TH: You’ve got to understand that we’re trying to really help people — especially in craft beer — notice some of these things. Like, most craft breweries will open up in either destination locations for y’all, for white people, but for us, it’s our neighborhoods. They tend to open in areas that are being gentrified or are ripe for it, but what’s been happening is these community-based businesses weren’t looking like the community. The community didn’t understand these businesses because the business inherently wasn’t diverse. So, there was always this kind of wall of the business not really being able to connect with the community but the people of the community always knowing about it. White people do have a tendency to find craft breweries, but it’s also, if you notice, like a flag saying, Hey, this neighborhood is changing, come check it out. Look at what’s happening in West Adams. I think Party Beer is gonna open up in the next few weeks. On the other side of Crenshaw is, I believe, another taproom that used to be the old Johnny’s Pastrami place. So you’re gonna have two breweries that flank Crenshaw Boulevard that black folks I promise you don’t know anything about. This was really interesting to Beny and I — we really wanted to unpack that nut for the industry initially. We were tired of going into breweries and not seeing our reflection, not seeing our culture, being forced to subdue ourselves a little because I didn’t even know if I could be myself in this environment. But real craft beer nerds just geek out on beer, and I was a real craft beer nerd at the time. But again, to Beny’s point, we realized that there was a discomfort or there had to be, otherwise why would people avoid something in their very community? So what Beny and I did was — and this is pretty widely known — pop-ups in the back of barbershops, because you can pour up to a pint of beer or a glass of wine in a barbershop or salon. We used that as an opportunity to introduce people to craft beer in a way that was organic, where we could customize the experience because we realized your palate is connected to your experience. If you are having a fucked up, awkward experience, you’re probably not going to really enjoy anything else, so we decided to curate that.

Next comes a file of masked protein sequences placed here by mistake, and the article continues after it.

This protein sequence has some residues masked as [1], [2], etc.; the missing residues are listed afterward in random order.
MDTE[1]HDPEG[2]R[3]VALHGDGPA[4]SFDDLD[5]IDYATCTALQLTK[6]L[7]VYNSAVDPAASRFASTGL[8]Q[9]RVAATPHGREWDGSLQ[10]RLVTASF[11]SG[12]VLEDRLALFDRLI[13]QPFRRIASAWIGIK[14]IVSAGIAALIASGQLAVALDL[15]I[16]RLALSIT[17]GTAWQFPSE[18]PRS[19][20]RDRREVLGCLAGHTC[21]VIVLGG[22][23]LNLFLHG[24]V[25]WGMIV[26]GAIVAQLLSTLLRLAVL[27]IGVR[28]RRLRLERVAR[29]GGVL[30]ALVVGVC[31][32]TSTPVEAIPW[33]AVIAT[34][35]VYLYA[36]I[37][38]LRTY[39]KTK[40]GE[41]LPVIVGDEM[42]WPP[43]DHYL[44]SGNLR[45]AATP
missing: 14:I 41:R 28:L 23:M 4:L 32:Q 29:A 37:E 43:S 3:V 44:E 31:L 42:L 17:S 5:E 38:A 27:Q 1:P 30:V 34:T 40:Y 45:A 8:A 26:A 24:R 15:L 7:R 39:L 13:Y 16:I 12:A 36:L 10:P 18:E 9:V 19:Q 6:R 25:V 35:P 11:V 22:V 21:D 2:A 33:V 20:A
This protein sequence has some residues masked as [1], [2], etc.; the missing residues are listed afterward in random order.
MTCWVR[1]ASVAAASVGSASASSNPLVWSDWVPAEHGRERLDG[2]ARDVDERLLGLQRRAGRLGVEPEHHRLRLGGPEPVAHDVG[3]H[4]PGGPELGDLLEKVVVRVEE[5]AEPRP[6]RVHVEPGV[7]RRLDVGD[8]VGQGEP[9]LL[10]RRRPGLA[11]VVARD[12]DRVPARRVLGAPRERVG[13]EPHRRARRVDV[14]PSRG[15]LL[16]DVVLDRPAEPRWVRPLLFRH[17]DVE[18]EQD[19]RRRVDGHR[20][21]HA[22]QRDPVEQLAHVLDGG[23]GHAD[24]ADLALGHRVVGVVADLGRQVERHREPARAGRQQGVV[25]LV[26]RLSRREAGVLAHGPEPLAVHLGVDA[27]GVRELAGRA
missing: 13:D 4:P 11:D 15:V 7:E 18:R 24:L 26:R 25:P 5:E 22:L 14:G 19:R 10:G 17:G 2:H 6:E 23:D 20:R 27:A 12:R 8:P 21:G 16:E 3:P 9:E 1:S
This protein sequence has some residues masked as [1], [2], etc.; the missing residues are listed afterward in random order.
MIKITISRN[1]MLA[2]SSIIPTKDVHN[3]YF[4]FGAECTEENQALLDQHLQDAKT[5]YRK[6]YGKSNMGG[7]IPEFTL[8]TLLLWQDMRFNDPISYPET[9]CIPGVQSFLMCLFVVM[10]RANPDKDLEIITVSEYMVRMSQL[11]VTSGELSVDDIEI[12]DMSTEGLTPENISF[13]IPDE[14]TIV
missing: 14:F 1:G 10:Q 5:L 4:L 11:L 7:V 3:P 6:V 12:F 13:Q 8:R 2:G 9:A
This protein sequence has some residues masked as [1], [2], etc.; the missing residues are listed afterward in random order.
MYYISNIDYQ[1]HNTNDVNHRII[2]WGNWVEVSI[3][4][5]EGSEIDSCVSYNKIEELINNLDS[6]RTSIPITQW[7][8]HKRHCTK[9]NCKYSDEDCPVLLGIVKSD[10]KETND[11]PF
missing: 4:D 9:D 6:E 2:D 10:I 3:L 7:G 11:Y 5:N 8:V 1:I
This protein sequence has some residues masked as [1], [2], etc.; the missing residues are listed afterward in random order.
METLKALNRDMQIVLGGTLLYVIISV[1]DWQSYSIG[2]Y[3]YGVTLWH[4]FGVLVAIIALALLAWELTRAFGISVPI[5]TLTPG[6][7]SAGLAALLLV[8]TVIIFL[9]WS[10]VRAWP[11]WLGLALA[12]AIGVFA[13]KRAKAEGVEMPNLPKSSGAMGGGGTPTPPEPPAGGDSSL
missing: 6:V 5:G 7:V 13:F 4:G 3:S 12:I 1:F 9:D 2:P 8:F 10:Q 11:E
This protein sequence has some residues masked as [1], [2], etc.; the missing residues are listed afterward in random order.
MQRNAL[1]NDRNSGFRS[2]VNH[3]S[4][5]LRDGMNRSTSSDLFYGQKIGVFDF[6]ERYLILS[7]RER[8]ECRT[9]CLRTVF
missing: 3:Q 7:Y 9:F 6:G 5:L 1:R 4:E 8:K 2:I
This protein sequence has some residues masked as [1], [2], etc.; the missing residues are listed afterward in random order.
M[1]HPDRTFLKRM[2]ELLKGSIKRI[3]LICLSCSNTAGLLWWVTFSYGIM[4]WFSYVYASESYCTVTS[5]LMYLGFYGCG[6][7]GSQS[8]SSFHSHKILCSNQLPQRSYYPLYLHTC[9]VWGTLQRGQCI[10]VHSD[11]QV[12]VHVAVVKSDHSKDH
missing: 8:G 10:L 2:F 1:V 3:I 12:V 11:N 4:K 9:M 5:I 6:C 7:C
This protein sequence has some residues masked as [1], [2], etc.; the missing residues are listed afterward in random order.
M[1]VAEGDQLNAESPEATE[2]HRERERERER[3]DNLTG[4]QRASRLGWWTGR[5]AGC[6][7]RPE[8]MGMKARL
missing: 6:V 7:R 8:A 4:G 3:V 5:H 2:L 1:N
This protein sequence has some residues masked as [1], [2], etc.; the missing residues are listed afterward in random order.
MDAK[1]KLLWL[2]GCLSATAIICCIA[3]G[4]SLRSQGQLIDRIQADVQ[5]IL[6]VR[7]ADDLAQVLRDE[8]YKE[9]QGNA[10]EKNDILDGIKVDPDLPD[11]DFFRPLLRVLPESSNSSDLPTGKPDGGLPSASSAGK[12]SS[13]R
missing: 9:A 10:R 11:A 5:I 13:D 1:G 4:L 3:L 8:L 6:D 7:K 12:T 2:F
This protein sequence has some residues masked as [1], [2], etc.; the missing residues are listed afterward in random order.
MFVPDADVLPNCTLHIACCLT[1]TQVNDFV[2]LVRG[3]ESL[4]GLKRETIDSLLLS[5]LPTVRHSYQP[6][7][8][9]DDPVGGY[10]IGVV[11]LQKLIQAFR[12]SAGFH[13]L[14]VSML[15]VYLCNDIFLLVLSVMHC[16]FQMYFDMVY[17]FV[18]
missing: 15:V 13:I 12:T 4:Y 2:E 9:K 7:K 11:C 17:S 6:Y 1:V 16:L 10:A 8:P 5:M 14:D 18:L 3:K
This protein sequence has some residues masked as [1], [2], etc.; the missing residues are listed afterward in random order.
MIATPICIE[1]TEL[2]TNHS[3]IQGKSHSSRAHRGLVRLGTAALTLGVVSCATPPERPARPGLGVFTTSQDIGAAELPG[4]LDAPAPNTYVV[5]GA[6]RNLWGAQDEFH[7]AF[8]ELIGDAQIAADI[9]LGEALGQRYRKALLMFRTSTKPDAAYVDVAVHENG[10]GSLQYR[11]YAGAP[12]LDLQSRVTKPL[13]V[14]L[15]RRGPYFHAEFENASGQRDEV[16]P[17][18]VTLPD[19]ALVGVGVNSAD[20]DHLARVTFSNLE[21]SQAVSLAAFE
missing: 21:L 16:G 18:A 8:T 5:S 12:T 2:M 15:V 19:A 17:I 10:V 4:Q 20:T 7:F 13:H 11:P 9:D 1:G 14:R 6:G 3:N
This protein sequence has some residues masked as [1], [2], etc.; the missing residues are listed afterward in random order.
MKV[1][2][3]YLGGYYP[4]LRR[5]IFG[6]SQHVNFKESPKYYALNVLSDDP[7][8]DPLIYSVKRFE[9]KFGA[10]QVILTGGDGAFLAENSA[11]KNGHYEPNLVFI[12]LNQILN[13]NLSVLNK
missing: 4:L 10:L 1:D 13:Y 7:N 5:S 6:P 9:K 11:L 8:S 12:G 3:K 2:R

EK: When you started Dope & Dank, did you know right away that you wanted to one day have a brewery?